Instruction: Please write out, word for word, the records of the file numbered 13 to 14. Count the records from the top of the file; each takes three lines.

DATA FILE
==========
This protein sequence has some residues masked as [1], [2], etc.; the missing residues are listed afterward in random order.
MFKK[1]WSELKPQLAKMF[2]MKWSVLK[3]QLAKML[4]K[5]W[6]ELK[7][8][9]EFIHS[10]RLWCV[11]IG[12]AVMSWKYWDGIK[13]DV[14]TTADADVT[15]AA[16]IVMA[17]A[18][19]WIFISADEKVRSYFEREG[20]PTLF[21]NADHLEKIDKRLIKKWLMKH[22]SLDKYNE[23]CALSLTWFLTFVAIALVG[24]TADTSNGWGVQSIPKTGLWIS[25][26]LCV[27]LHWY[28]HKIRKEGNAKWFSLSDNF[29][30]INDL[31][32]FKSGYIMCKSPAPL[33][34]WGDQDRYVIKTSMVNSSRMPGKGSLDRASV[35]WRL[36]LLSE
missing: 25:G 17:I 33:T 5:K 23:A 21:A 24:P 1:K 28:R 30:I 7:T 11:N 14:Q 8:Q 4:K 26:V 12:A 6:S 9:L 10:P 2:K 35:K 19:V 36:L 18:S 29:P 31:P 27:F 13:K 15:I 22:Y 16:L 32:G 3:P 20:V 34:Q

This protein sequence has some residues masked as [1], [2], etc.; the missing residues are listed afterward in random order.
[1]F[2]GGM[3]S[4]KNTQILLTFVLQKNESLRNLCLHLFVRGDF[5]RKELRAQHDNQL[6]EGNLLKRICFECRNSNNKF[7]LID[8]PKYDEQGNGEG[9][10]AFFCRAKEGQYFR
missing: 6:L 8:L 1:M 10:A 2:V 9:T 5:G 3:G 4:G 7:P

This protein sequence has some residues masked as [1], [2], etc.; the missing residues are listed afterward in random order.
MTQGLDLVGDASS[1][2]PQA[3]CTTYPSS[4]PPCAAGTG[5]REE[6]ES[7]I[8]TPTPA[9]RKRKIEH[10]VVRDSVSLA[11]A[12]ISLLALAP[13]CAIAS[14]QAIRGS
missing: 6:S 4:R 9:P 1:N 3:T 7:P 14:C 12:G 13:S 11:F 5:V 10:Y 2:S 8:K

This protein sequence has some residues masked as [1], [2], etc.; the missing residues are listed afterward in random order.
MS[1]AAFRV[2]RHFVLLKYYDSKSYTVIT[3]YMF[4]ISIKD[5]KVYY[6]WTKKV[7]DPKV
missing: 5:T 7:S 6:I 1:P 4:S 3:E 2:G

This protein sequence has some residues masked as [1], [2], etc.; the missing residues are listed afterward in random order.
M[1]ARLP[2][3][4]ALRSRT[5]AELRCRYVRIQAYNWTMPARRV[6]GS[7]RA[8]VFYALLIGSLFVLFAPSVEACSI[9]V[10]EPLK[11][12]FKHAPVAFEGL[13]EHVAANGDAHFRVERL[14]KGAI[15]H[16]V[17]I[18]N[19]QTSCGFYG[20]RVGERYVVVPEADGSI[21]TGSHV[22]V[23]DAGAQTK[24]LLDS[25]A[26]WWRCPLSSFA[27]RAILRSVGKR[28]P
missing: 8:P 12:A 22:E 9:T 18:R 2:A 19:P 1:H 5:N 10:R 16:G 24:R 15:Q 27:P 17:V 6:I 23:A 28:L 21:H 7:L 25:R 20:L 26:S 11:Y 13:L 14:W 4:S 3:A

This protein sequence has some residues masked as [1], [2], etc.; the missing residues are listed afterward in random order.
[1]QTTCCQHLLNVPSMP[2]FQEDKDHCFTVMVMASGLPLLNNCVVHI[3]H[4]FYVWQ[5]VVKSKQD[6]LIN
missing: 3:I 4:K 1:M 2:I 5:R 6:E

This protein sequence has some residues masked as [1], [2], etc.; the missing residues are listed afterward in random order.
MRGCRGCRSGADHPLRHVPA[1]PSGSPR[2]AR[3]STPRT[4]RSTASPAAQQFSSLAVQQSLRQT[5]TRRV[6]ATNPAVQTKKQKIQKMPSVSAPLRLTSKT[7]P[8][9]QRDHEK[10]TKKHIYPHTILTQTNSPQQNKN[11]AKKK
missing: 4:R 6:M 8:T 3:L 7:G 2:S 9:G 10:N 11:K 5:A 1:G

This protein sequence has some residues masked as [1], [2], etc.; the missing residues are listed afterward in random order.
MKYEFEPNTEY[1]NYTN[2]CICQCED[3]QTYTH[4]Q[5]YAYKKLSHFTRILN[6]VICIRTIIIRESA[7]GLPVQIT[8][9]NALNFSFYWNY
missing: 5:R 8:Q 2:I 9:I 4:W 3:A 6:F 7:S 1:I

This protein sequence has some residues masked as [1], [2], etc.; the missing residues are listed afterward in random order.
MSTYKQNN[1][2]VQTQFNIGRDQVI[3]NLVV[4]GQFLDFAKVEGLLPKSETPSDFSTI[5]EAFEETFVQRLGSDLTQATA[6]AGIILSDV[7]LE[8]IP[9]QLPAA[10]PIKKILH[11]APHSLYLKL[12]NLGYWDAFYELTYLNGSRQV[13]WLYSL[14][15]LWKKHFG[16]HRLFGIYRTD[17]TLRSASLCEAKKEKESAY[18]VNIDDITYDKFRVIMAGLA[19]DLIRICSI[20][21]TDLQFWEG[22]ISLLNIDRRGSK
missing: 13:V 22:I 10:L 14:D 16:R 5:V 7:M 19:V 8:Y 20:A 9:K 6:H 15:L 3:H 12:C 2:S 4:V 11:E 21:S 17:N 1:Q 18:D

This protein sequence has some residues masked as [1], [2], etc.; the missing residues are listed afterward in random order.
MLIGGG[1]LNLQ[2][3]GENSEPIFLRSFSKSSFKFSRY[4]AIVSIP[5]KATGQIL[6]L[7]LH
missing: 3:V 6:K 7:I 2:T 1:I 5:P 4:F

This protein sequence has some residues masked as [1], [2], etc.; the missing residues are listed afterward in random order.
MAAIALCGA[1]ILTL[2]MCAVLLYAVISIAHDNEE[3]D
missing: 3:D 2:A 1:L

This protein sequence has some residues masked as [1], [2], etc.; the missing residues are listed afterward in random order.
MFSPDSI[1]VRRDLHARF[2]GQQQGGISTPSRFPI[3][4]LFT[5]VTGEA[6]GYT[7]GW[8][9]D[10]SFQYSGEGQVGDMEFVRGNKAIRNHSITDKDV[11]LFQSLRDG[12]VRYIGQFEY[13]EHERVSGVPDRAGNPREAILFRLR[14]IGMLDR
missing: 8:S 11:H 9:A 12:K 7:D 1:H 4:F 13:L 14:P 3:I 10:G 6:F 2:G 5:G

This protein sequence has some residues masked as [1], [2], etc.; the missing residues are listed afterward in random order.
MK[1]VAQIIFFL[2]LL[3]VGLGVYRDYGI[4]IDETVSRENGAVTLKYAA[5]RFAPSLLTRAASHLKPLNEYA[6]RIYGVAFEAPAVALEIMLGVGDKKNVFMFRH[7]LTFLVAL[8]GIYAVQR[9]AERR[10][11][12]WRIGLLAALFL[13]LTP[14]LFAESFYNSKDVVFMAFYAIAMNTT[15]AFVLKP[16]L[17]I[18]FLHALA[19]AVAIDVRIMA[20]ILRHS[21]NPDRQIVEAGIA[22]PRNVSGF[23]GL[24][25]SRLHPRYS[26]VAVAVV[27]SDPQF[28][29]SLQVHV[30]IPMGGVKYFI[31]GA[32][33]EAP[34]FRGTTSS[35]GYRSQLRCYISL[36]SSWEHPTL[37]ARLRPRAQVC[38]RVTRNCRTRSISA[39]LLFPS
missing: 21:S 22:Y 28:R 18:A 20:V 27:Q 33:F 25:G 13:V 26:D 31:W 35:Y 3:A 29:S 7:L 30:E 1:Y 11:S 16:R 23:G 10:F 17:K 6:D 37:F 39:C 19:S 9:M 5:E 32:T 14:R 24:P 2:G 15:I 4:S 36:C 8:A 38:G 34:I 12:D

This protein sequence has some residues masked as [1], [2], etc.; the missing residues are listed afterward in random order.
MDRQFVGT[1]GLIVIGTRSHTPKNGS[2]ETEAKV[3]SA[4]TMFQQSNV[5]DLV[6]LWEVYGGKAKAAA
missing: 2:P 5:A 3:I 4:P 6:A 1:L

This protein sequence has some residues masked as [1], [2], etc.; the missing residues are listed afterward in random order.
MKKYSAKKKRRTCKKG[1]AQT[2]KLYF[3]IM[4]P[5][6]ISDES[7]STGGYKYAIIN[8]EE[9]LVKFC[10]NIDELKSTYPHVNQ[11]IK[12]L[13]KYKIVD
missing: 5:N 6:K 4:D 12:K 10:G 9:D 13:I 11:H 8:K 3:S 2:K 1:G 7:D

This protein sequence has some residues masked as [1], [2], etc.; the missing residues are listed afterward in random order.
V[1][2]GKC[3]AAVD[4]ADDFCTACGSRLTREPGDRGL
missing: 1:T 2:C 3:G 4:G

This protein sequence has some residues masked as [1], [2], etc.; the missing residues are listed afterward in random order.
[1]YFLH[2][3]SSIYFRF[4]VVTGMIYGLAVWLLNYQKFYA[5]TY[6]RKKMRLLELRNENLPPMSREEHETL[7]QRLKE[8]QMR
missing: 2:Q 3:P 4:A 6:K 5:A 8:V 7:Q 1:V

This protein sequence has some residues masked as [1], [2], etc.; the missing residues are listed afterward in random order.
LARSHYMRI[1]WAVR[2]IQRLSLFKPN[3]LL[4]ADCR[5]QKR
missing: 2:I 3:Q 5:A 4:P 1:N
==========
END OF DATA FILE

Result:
This protein sequence has some residues masked as [1], [2], etc.; the missing residues are listed afterward in random order.
MK[1]VAQIIFFL[2]LL[3]VGLGVYRDYGI[4]IDETVSRENGAVTLKYAA[5]RFAPSLLTRAASHLKPLNEYA[6]RIYGVAFEAPAVALEIMLGVGDKKNVFMFRH[7]LTFLVAL[8]GIYAVQR[9]AERR[10][11][12]WRIGLLAALFL[13]LTP[14]LFAESFYNSKDVVFMAFYAIAMNTT[15]AFVLKP[16]L[17]I[18]FLHALA[19]AVAIDVRIMA[20]ILRHS[21]NPDRQIVEAGIA[22]PRNVSGF[23]GL[24][25]SRLHPRYS[26]VAVAVV[27]SDPQF[28][29]SLQVHV[30]IPMGGVKYFI[31]GA[32][33]EAP[34]FRGTTSS[35]GYRSQLRCYISL[36]SSWEHPTL[37]ARLRPRAQVC[38]RVTRNCRTRSISA[39]LLFPS
missing: 21:S 22:Y 28:R 18:A 20:V 27:Q 33:F 25:G 13:V 26:D 31:W 35:Y 3:A 29:S 7:L 30:E 1:Y 11:S 16:R 23:G 10:F 17:K 6:D 37:F 39:C 19:S 9:M 5:E 32:T 14:R 24:P 2:G 15:I 4:S 36:C 8:A 38:G 34:I 12:D

This protein sequence has some residues masked as [1], [2], etc.; the missing residues are listed afterward in random order.
MDRQFVGT[1]GLIVIGTRSHTPKNGS[2]ETEAKV[3]SA[4]TMFQQSNV[5]DLV[6]LWEVYGGKAKAAA
missing: 2:P 5:A 3:I 4:P 6:A 1:L